The carnal mind sees God in nothing, not even in spiritual things, His word and ordinances. The spiritual mind sees Him in every thing, even in natural things, in looking on the heavens and the earth, and all the creatures,—The heavens ; sees all in that notion, in their relation to God as His work, and in them His glory appearing ; stands in awe, fearing to abuse His creatures and His favours to His dishonour. The day is Thine, and the night also is Thine; therefore ought not I to forget Thee through the day, nor in the night.

All that I use, and all that I have, is not mine, but Thine, and therefore all shall be for THEE; Thou art my aim and scope in all. Therefore God quarrels with His people, because they had forgotten this. Hos. ii. 8, 8c. The most are strangers to these thoughts ; they can eat, drink, and sleep, lie down and rise up, and pass one day after another, without one reverend or affectionate thought of God. They may give Him a formal good morrow, and then farewell for all the day long ; they offer up their prayers, (as they speak,) and think they have done enough, and that afterwards their hearts may go whither they will, provided they escape grosser sins; they never check themselves in wandering from God all the day, if they fall not into some deep mire.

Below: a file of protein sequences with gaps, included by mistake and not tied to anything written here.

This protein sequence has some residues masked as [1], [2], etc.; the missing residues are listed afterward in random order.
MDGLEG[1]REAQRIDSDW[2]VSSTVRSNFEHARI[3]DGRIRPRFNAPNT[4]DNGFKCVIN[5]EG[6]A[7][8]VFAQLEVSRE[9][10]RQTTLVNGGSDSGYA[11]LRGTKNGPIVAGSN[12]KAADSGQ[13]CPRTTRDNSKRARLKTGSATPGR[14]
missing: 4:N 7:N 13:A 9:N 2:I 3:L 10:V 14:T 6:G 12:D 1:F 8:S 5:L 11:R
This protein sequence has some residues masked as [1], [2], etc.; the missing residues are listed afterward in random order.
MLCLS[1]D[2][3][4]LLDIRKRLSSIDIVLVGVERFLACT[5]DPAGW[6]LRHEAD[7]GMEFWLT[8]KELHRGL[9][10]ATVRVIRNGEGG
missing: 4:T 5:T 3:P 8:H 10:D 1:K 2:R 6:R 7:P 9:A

But even they who are somewhat more mindful of God, and see Him in His works, and consider them so as to observe Him

in them, yet are very faulty in thinking of Him seldom, and in the slightness of such thoughts; they are not deep in them. We do not accustom ourselves to walk with God, to a continued and delightful converse with Him, to be still with Him. We can turn our eyes no way but He is visible and legible ; and if He were our delight, and His name sweet to us, we should eye that more in everything, than the things themselves.